Instead, they were forced to compromise by having him stub out a cigarette.
He finished his cigarette and threw the stub out into the yard before either of them spoke another word.
Sweating heavily, the Captain tried to stub out his cigar, but his hands were moist and his fingers trembled.
Yetsko, his length of rubber hose under his arm, ambled out of Prestonby's private office, stopping to stub out his cigarette.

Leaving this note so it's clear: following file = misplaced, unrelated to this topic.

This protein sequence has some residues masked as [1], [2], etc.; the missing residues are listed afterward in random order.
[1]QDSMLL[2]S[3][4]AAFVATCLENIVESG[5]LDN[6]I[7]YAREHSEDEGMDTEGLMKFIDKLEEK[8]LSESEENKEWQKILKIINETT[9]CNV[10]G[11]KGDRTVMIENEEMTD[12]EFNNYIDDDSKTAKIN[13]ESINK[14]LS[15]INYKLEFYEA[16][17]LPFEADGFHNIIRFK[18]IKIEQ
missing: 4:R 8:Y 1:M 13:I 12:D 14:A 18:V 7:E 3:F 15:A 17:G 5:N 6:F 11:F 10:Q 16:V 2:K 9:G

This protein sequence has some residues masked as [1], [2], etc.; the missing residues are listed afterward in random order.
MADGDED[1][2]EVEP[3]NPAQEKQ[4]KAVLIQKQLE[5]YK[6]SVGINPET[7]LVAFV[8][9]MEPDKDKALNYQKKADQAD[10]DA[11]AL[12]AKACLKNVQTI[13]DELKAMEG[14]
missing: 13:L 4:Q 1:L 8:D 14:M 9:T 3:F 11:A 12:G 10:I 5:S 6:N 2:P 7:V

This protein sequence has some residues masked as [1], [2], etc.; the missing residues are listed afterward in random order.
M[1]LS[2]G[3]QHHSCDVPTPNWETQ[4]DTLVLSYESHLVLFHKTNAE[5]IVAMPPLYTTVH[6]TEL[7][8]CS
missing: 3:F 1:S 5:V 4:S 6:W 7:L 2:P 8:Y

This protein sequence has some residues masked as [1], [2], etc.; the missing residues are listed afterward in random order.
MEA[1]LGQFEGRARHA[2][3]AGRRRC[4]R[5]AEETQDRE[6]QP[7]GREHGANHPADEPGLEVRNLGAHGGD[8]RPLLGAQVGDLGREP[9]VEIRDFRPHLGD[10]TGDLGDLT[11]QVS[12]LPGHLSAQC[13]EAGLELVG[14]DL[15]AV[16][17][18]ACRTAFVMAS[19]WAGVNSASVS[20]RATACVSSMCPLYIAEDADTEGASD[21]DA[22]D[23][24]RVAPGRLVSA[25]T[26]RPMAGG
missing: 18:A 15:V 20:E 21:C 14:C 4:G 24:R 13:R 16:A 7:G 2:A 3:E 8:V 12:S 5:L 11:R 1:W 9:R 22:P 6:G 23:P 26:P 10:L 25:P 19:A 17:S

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Old English stybb "stump of a tree," from Proto-Germanic *stubjaz (cf. Middle Dutch stubbe, Old Norse stubbr), from PIE root *(s)teu- (see steep (adj.)). Extended in Middle English to other short, thick things. The verb sense of "strike (one's toe) against" something is first recorded 1848. Meaning "to extinguish a cigarette" is from 1927. Related: Stubbed; stubbing.